In my Scripture reading recently I came across Psalm 86:11, which says this:
Teach me your way, Lord,
that I may rely on your faithfulness;
This caught my attention because the psalmist is indicating that in order to experience (rely on) the Lord’s faithfulness, he needs to be taught the Lord’s way. It struck me that the necessary pathway to experiencing God’s faithfulness is learning to walk in his ways. In other words, we experience the faithfulness of God toward us when we walk in his ways.
I’m sure this is quite a simple concept. It doesn’t seem very profound, but I think there’s something important about it. It reminds me of Jesus promising his disciples the comforting presence of the Spirit if they obey his commands, abundant fruitfulness if they abide in him, overflowing joy if they love one another.
For some this might sound suspiciously like salvation-by-works, but it’s good to remind ourselves that this is simply what Jesus actually said. When one of his disciples asked him why he was going to reveal himself to them and not publicly, to the world, he said, “Anyone who loves me will obey my teaching. My Father will love them, and we will come to them and make our home with them. Anyone who does not love me will not obey my teaching.”
He delineated a stark difference between his disciples (those who love him and obey his teaching) and “the world,” and the key to remember is that all of Jesus’ promises were made to his disciples, not to the general public. To attempt to claim his promises without the commitment to love Jesus by obeying his teaching is the same kind of thing as trying to cash checks that aren’t written out to you. The promises are like checks written out to disciples of Jesus, not to just anyone who would like to claim them. And disciples are people who love Jesus and obey his teaching, those who bear his name, those who are in covenant relationship with him.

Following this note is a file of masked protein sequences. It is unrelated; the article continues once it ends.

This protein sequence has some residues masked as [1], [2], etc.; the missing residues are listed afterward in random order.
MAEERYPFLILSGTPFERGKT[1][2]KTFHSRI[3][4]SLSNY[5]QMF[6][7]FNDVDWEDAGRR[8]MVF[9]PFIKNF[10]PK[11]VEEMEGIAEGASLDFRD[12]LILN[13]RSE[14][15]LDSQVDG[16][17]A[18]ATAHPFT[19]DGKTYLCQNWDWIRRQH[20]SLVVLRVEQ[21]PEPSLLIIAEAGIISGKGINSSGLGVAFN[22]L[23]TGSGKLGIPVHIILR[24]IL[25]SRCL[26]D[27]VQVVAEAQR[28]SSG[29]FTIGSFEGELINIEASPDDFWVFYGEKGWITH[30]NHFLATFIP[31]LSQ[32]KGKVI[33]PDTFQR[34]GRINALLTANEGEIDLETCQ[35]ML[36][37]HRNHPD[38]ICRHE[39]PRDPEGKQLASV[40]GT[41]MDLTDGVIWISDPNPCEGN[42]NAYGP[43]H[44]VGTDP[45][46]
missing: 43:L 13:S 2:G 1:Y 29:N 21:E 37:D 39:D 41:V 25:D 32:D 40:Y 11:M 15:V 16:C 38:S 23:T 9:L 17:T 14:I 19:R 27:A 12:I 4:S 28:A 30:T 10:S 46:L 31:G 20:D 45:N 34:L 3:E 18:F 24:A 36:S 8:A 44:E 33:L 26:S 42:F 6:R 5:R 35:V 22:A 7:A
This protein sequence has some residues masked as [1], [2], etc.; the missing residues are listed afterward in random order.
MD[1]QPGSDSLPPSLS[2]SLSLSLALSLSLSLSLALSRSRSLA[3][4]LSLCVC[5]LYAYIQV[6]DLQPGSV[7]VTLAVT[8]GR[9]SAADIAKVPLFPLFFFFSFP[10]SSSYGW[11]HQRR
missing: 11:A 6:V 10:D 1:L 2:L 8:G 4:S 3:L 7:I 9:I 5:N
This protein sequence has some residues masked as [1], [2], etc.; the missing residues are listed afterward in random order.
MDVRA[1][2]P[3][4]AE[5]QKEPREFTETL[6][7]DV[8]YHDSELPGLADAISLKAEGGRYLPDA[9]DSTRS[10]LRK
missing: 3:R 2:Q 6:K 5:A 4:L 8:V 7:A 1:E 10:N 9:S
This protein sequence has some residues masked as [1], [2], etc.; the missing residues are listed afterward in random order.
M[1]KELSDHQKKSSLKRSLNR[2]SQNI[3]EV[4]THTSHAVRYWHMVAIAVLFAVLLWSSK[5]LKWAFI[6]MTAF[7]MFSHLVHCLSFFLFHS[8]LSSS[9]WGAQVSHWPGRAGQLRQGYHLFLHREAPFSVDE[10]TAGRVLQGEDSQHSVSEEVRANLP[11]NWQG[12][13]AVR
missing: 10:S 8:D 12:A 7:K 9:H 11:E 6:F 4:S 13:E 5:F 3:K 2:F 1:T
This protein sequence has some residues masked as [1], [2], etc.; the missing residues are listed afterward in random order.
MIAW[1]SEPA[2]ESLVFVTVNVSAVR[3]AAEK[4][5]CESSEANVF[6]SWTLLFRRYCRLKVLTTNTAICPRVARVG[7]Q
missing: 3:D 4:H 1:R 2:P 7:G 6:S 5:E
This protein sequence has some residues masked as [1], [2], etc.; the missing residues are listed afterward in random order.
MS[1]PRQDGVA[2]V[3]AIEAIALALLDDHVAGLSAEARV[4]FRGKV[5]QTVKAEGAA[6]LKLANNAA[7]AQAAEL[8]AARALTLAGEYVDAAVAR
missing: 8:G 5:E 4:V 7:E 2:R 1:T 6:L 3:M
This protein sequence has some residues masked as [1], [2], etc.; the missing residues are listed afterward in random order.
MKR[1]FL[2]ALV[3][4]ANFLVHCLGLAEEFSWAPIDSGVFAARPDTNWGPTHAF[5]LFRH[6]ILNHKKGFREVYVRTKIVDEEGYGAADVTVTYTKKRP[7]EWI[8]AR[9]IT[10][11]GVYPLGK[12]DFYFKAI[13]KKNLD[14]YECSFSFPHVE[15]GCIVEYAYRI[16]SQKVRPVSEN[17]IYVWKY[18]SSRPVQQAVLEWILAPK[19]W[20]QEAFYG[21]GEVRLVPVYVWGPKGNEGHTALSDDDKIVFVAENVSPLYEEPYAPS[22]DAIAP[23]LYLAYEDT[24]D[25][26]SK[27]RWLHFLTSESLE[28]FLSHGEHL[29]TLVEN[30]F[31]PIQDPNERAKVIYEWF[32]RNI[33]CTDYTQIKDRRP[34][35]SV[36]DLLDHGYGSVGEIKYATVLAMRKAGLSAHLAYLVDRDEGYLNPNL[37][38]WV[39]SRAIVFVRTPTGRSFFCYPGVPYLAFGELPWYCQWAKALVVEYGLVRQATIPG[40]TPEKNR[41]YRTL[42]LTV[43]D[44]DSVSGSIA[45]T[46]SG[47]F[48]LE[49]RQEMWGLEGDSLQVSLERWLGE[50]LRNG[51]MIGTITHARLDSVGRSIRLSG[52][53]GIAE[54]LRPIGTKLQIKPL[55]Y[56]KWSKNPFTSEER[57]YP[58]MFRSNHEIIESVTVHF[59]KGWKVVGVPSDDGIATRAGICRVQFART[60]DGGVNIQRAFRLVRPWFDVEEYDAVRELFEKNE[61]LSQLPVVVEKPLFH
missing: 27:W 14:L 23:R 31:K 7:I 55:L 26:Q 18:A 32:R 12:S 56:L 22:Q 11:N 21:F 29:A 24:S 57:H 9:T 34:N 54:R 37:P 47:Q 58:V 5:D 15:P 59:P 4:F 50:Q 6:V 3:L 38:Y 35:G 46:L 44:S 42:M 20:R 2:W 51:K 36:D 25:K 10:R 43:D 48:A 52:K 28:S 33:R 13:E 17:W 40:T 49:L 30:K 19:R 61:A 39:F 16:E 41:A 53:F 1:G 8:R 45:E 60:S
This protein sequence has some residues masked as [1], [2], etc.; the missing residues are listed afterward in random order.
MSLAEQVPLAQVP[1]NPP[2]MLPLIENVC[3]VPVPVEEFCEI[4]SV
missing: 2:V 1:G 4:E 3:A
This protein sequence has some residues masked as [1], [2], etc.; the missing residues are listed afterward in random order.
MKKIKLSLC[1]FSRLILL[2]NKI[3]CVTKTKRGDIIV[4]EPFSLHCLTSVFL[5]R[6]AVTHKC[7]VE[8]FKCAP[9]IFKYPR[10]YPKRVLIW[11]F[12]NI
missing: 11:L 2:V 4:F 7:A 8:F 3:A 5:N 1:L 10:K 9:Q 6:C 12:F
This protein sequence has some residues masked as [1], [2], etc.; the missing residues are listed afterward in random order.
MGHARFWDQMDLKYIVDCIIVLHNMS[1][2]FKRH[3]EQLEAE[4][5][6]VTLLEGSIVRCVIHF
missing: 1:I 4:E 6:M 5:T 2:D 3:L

(Please understand, I’m not talking about perfection in performance – I’m talking about the trajectory and intention of your life. Do you intend to obey Jesus’ teaching? Are you arranging your life in such a way to enable obedience to his teaching? If so, you are a disciple, no matter how dismal your performance on particular days.)
Perhaps a good biblical example of people trying to claim promises without being disciples is the seven sons of Sceva (good name for a rock band?). One of Jesus’ promises to his disciples is that they will have authority over sickness and demonic oppression. So Paul, being a disciple of Jesus, was seeing extraordinary things happen through him: sicknesses cured, evil spirits fleeing.
So the sons of Sceva thought this looked like a pretty cool trick, and they were trying to claim the same power by using Jesus’ name in their exorcisms: “In the name of the Jesus whom Paul preaches,” they would say, “I command you to come out.”
One day an evil spirit answered them, “Jesus I know, and Paul I know about, but who are you?” Then the man who had the evil spirit jumped on them and overpowered them all. He gave them such a beating that they ran out of the house naked and bleeding.
Protection from spiritual darkness is a promise given to disciples of Jesus, not to just anyone who uses his name at the end of their prayers. Sceva’s sons were trying to cash a check that wasn’t written out to them. They weren’t committed to living out covenant faithfulness, they were just trying to do some parlor tricks. They were trying to cash in on God’s faithfulness without actually walking in his ways.
Returning to the Psalm quoted above, God’s faithfulness is not a generic force that comes whenever someone says the magic words, it is God’s personal activity on behalf of his covenant partners. It is a specific experience of God doing what he says he’ll do, fulfilling his promises as we walk in his ways. Thus, “Teach me your way, Lord, that I may rely on your faithfulness.” We experience his faithfulness as we learn to walk in his ways.